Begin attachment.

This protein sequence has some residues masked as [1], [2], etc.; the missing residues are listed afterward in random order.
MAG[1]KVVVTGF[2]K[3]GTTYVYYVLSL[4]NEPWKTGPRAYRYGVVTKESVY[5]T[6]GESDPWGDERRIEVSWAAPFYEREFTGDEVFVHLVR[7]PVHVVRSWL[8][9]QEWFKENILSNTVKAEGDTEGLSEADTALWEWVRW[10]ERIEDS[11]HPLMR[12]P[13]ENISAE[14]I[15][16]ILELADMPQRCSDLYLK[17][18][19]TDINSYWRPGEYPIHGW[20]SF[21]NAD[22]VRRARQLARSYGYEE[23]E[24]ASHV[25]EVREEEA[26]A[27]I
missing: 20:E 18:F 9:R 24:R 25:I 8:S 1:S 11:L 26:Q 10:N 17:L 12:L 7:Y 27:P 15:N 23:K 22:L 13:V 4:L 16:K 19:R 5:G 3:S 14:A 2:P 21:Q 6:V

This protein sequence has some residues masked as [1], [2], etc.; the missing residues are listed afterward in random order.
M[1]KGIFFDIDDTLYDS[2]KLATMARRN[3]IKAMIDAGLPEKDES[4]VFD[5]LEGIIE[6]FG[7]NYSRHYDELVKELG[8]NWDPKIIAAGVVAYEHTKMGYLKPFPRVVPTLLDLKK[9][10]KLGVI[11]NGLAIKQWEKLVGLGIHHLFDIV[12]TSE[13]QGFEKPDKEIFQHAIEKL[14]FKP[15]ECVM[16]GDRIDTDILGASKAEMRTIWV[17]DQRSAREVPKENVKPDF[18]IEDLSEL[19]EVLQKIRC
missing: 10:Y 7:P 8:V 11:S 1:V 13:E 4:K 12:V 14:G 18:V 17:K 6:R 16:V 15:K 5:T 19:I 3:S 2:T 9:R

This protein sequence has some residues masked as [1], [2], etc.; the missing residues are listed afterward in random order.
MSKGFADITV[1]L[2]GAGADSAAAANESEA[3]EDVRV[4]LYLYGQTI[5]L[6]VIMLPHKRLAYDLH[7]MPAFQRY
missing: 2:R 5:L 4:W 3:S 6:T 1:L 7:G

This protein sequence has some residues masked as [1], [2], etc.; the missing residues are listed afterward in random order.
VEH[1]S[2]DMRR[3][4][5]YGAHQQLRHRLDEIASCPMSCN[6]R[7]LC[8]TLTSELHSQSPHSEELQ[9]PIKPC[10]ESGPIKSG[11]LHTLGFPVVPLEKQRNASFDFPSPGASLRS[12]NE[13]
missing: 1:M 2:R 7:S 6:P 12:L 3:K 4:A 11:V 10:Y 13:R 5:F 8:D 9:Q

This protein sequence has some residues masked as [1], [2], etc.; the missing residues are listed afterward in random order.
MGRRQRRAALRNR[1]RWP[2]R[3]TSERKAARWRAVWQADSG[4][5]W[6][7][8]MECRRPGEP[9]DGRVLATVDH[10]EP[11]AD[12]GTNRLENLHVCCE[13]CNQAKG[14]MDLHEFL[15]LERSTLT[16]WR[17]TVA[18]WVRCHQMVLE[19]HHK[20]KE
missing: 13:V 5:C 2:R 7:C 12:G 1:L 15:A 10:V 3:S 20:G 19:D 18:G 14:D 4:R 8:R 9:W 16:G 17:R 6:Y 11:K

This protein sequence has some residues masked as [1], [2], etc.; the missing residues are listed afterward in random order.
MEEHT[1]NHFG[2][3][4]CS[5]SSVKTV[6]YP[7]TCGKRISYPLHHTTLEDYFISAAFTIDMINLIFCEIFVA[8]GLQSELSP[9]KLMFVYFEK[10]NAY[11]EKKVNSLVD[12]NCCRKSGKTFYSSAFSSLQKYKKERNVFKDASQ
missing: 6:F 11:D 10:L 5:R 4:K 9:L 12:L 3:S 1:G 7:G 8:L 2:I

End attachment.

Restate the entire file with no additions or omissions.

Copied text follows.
This protein sequence has some residues masked as [1], [2], etc.; the missing residues are listed afterward in random order.
MAG[1]KVVVTGF[2]K[3]GTTYVYYVLSL[4]NEPWKTGPRAYRYGVVTKESVY[5]T[6]GESDPWGDERRIEVSWAAPFYEREFTGDEVFVHLVR[7]PVHVVRSWL[8][9]QEWFKENILSNTVKAEGDTEGLSEADTALWEWVRW[10]ERIEDS[11]HPLMR[12]P[13]ENISAE[14]I[15][16]ILELADMPQRCSDLYLK[17][18][19]TDINSYWRPGEYPIHGW[20]SF[21]NAD[22]VRRARQLARSYGYEE[23]E[24]ASHV[25]EVREEEA[26]A[27]I
missing: 20:E 18:F 9:R 24:R 25:I 8:S 1:S 11:L 26:Q 10:N 17:L 12:L 7:Y 27:P 15:N 23:K 22:L 13:V 4:L 16:K 19:R 5:G 3:S 14:A 2:P 21:Q 6:V

This protein sequence has some residues masked as [1], [2], etc.; the missing residues are listed afterward in random order.
M[1]KGIFFDIDDTLYDS[2]KLATMARRN[3]IKAMIDAGLPEKDES[4]VFD[5]LEGIIE[6]FG[7]NYSRHYDELVKELG[8]NWDPKIIAAGVVAYEHTKMGYLKPFPRVVPTLLDLKK[9][10]KLGVI[11]NGLAIKQWEKLVGLGIHHLFDIV[12]TSE[13]QGFEKPDKEIFQHAIEKL[14]FKP[15]ECVM[16]GDRIDTDILGASKAEMRTIWV[17]DQRSAREVPKENVKPDF[18]IEDLSEL[19]EVLQKIRC
missing: 10:Y 7:P 8:V 11:S 1:V 13:E 4:K 12:V 14:G 18:V 17:K 6:R 16:V 15:K 5:T 19:I 3:S 2:T 9:R

This protein sequence has some residues masked as [1], [2], etc.; the missing residues are listed afterward in random order.
MSKGFADITV[1]L[2]GAGADSAAAANESEA[3]EDVRV[4]LYLYGQTI[5]L[6]VIMLPHKRLAYDLH[7]MPAFQRY
missing: 2:R 5:L 4:W 3:S 6:T 1:L 7:G

This protein sequence has some residues masked as [1], [2], etc.; the missing residues are listed afterward in random order.
VEH[1]S[2]DMRR[3][4][5]YGAHQQLRHRLDEIASCPMSCN[6]R[7]LC[8]TLTSELHSQSPHSEELQ[9]PIKPC[10]ESGPIKSG[11]LHTLGFPVVPLEKQRNASFDFPSPGASLRS[12]NE[13]
missing: 1:M 2:R 7:S 6:P 12:L 3:K 4:A 11:V 10:Y 13:R 5:F 8:D 9:Q

This protein sequence has some residues masked as [1], [2], etc.; the missing residues are listed afterward in random order.
MGRRQRRAALRNR[1]RWP[2]R[3]TSERKAARWRAVWQADSG[4][5]W[6][7][8]MECRRPGEP[9]DGRVLATVDH[10]EP[11]AD[12]GTNRLENLHVCCE[13]CNQAKG[14]MDLHEFL[15]LERSTLT[16]WR[17]TVA[18]WVRCHQMVLE[19]HHK[20]KE
missing: 13:V 5:C 2:R 7:C 12:G 1:L 15:A 10:V 3:S 20:G 19:D 18:G 14:D 4:R 8:R 9:W 16:G 17:R 6:Y 11:K

This protein sequence has some residues masked as [1], [2], etc.; the missing residues are listed afterward in random order.
MEEHT[1]NHFG[2][3][4]CS[5]SSVKTV[6]YP[7]TCGKRISYPLHHTTLEDYFISAAFTIDMINLIFCEIFVA[8]GLQSELSP[9]KLMFVYFEK[10]NAY[11]EKKVNSLVD[12]NCCRKSGKTFYSSAFSSLQKYKKERNVFKDASQ
missing: 6:F 11:D 10:L 5:R 4:K 9:L 12:L 3:S 1:G 7:G 8:L 2:I